Parents Share: Deciding What Age Child to Adopt

From newborns to teens to sibling groups, real adoptive parents share the thought process behind their age preferences when adopting.

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On our Facebook page (facebook.com/adoptivefamilies), we asked readers, How did you decide what age child to adopt? Here’s what you said:

"I wanted to be a parent of a newborn. I didn't want to miss out on any of the bonding and I wanted to experience parenting from the very first moment. I was present at the births of all three of my children through the graciousness of their birth mothers." —AMY

"I’m not super into the baby stage. Don’t get me wrong—I loved when my two biological kids were babies, but I was all done with diapers. I knew my strengths were best suited to kids ages three to eight, so that’s what we requested when we started our foster-adopt process. Our first placement was a three-year-old. About five years later, we adopted a six-year-old. Both girls are amazing. Bonded. Kind. Resilient. I am so proud of them every day." —MARYANNE

"We wanted a child younger than our biological daughter. Our son came to us at 11 months old, 15 months younger than our daughter. I hope to get the call to schedule his finalization any day now." —AMANDA

"We struggled with infertility and miscarriages and wanted to be parents through all the stages. Our daughter (now three) was placed with us at a few weeks old. Once she is a little older, we’d like to adopt older children who are close to 'aging out' of foster care." —ERIN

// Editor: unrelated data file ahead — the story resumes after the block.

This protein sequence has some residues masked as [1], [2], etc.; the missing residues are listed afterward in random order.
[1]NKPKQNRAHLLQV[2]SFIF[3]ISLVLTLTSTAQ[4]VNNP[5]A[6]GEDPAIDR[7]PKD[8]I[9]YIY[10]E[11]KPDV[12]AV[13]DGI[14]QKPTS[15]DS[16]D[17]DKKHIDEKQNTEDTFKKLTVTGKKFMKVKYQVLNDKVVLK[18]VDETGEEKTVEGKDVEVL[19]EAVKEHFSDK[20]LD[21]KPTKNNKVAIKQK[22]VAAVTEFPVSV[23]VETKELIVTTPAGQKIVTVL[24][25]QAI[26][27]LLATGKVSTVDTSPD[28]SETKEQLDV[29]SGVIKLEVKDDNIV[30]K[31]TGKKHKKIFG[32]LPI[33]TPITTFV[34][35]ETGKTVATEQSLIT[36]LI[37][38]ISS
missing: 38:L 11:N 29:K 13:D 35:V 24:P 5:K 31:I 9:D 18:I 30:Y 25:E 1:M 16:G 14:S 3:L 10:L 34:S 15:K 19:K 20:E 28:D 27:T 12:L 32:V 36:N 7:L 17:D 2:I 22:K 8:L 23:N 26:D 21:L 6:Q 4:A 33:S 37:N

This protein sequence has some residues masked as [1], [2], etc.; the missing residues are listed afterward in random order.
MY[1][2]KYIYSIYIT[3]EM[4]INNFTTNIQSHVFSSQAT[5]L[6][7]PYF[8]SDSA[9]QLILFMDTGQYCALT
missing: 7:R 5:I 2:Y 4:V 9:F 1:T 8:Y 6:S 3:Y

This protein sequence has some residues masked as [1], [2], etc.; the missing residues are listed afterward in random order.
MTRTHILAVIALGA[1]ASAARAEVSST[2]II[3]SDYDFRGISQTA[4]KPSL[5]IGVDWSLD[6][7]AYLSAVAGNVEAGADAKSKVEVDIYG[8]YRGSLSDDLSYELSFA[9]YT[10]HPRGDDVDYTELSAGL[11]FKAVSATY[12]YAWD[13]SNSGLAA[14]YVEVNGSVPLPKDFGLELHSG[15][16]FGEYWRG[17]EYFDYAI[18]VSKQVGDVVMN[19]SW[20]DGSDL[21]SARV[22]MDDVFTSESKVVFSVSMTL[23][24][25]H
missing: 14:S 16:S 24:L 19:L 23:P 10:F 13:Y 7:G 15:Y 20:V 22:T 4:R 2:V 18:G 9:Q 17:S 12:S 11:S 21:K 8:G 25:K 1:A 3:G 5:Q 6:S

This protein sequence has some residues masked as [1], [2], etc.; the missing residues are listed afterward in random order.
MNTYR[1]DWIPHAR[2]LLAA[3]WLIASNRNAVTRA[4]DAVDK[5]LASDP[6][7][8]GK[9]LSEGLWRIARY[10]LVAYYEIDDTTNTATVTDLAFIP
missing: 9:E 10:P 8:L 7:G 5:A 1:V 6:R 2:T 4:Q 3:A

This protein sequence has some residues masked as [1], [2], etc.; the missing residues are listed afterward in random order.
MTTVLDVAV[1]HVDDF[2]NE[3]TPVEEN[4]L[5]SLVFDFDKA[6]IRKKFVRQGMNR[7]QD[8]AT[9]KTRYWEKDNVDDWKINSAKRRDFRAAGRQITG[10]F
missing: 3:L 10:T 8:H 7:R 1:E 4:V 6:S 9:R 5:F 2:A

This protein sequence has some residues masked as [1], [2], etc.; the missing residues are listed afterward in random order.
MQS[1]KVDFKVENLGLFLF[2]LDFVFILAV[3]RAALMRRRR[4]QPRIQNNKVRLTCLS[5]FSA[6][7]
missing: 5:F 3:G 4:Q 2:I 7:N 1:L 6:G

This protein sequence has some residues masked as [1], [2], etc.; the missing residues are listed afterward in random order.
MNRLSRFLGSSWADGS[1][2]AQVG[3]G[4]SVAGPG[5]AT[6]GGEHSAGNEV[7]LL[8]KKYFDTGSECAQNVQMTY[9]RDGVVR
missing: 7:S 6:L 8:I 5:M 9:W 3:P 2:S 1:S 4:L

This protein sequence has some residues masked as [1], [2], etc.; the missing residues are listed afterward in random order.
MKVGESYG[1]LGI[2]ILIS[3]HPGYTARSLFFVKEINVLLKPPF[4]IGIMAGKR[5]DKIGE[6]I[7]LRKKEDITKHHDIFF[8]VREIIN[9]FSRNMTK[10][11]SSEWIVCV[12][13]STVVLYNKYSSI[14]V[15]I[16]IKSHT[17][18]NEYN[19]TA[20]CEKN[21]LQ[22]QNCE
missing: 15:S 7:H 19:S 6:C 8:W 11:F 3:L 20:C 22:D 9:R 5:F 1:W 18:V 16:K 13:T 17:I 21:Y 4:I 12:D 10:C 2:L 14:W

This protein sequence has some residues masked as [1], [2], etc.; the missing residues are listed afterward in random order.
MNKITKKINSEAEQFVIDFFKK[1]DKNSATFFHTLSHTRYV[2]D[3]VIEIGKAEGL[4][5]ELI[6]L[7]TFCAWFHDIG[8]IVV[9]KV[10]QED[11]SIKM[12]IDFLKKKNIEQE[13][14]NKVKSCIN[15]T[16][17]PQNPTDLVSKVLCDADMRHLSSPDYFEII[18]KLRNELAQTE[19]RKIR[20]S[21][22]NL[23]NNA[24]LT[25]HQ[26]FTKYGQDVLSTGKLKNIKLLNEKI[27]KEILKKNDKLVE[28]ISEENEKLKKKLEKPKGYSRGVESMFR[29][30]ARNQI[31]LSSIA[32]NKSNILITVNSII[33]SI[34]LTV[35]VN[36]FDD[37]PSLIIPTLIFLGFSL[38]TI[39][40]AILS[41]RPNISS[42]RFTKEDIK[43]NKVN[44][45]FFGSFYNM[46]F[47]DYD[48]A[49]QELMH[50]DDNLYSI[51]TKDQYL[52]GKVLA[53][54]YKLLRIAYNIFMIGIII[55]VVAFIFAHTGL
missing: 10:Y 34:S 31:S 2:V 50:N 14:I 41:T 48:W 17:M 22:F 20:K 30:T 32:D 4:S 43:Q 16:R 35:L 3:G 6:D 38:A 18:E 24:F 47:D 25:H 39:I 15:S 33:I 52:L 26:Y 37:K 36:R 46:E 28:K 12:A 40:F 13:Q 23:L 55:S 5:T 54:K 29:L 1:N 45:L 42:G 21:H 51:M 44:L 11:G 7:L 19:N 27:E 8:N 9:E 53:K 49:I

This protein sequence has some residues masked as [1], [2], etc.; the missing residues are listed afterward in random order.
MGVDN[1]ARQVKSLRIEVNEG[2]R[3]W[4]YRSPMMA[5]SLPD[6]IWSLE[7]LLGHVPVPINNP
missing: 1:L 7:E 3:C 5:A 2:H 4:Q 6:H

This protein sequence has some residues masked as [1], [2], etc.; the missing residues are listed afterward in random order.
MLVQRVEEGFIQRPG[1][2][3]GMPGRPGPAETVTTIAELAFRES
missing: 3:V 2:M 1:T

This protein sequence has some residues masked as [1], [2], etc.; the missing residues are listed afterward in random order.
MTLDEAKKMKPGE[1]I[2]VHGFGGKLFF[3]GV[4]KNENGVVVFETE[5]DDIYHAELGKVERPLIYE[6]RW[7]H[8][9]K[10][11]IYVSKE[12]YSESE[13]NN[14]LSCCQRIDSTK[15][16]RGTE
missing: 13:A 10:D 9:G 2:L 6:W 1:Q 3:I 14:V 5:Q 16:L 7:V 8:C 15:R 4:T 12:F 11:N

"We initially said we had a preference for ages seven to nine. We knew we were past diapers and, hopefully, wanted to be past car seats. It didn't turn out the way we expected and our 'babies' were four and 11. It's not like Burger King—you don't get what you want, you get what they need, and we are all better for it." —MICHELLE

"I said I was open to females ages 10 to 14. I don’t know what to do with a newborn and am totally not into changing diapers. In general, as a single mom, I felt that kids younger than five weren't a good plan. By age 10, they can talk and laugh with you. That's why that was the youngest age I’d take. My 11.5 year old came home shortly after finishing foster parent classes, and we are living happily ever after." —MELISSA

"We wanted an infant. Why? We're infertile and young. We wanted to parent from the beginning. We wanted our child to only remember us as his or her parents. We wanted to see our child grow through each stage. We wanted to be called Mommy and Daddy. We felt like we'd already given up so much, we didn't want to give up the dream of holding an infant in our arms. Then we got a call about nine- and 10-year-old girls, and God changed my heart. We never expected to adopt older kids, but I can honestly say that adopting my daughters has been the beat choice we've ever made." —ELLA

"We didn't necessarily decide. We looked online for kids of all ages, although, if asked, I would have said older than five, since they are considered less 'desirable' and, therefore, less likely to be adopted. We ended up adopting a sibling group from another state that spanned 12 months through eight years of age." —AMANDA

 

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